With the news of Vice President, Kembo Mohadi resigning due to the scandal he is embroiled in. We wondered how the leak(s) could have taken place or how they were orchestrated. Anyone who was plugged into the internet of late or on any social media was sure to come across the story. Some may even have had the fortitude to actually listen to the audio. The audio coming to light, however, raised the following questions among us and many in the Techzim community:
- How are conversations “hacked”?
- What is all the voice cloning stuff that was flitting about in some parts of the media?
- Is National Security something we should be concerned about after this whole debacle?
- Are conversations private anymore?
How conversations get “hacked” or more likely recorded
It’s easy to think of elaborate systems and a team of hackers behind the leak of now-former Vice President Mohadi’s conversation. The reality may be a lot less Hollywood inspired than that.
The simplest explanation is that anyone can do this by having a call on loudspeaker and then recording it on a second phone (using the voice recorder app that comes in most models). This kind of thing is the least resource-intensive. You don’t need to have any knowledge of how information systems work to be able to do this.
Another possible explanation is the litany of call recording software available on app stores. It’s a sad state of affairs but there are people out there who want, for one reason or another, to have a record of a private conversation.
What if it was a hack?
If we are to play devil’s advocate and say this was indeed a hack then this is less straightforward. For one thing, it depends if the call was over the network (GSM call) or if it was through a messaging app like WhatsApp.
In a report by Wired from 2019, GSM calls are encrypted but not as robustly as calls on messaging services that offer end-to-end encryption. There are encryption keys that establish a secure connection between your device and the nearby cell tower every time you place a call. This system gives your device and the tower the keys to unlock the data that is about to be transmitted.
There are however flaws in this system, especially with older installations and someone could potentially set up equipment to intercept the encrypted conversation. They then would have to decypher the keys to listen to the conversation. Frighteningly anyone with the wherewithal can crack the A5/1 GSM algorithm in about an hour. For the A5/3 algorithm, the report says that it is theoretically possible but it would take a very long time.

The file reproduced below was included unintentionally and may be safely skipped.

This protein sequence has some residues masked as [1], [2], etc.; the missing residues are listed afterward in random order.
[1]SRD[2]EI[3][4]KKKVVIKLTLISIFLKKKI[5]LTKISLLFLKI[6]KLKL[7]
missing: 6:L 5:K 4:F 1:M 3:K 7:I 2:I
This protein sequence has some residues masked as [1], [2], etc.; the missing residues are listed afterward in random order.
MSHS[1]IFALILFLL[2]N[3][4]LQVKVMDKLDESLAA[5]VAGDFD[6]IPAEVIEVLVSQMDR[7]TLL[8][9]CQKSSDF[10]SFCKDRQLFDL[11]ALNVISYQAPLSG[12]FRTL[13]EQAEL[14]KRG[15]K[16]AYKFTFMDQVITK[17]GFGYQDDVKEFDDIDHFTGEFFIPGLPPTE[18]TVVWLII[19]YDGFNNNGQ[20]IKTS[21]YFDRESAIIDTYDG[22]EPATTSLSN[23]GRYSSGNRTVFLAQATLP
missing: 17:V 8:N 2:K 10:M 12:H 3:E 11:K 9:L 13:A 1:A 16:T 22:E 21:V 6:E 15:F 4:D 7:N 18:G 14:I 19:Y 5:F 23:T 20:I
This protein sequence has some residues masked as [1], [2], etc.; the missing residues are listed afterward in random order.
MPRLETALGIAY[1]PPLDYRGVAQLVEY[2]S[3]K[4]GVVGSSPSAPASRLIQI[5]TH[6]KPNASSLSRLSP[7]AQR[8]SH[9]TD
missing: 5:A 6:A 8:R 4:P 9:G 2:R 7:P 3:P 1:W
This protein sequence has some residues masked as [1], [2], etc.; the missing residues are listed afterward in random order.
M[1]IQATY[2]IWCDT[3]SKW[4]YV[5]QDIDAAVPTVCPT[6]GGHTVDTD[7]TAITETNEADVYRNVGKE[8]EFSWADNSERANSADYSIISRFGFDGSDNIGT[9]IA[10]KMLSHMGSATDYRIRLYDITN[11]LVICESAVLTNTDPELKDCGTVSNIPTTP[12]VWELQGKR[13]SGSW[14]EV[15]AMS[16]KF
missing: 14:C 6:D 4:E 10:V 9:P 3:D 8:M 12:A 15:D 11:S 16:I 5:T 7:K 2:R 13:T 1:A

As for end-to-end encrypted calls, it would take someone very skilled and with a lot of time to crack that. That’s not to say it isn’t out of the realm of possibility but the odds are long on that one.
If you’ve been on the internet in the last couple of years, I am sure you may have come across “Deepfakes“. This is when someone takes an image of another person and overlays it on another subject in a video or a still (picture). The practice has been deemed illegal or unsavoury (and was banned on social media sites like Reddit and Facebook) the world over much like voice cloning.
Voice cloning is where a computer-generated replica of your voice is created after only a few samples are gathered. Before artificial intelligence, this was a costly exercise to undertake. However, as the field has progressed it is has shown the power that machine learning has.
When it was reported that the now-former Vice President Mohadi said that he was a victim of voice cloning it raised many eyebrows. The chances that could have been the case were out of the realm of possibility at least in our opinion but who knows we could be wrong.
The issue of National Security
Hacks or breaches happening within government spheres are not an uncommon thing in Zimbabwe. If it is not Zoom calls running into the odd guy who thinks it’s funny to post porn on a Met Department meeting. Its the litany of government websites falling prey to hackers like what we saw in mid-2020.
The case of Vice President Kembo Mohadi is of course separate from these issues but we think it should be taken as an example to ensure that security in the digital sphere is beefed up where the government is concerned.
Are conversations private anymore?
Well, that’s a tricky one because you in essence have to trust whomever you have on the line. If they are recording your call it is unlikely that you might know. If you are a paranoid cynic like me then it’s probably best to have conversation in public and away from devices.
But that’s near impossible these days what with the pandemic and all. So I guess my parting words are “be on your best behaviour when you are on the phone“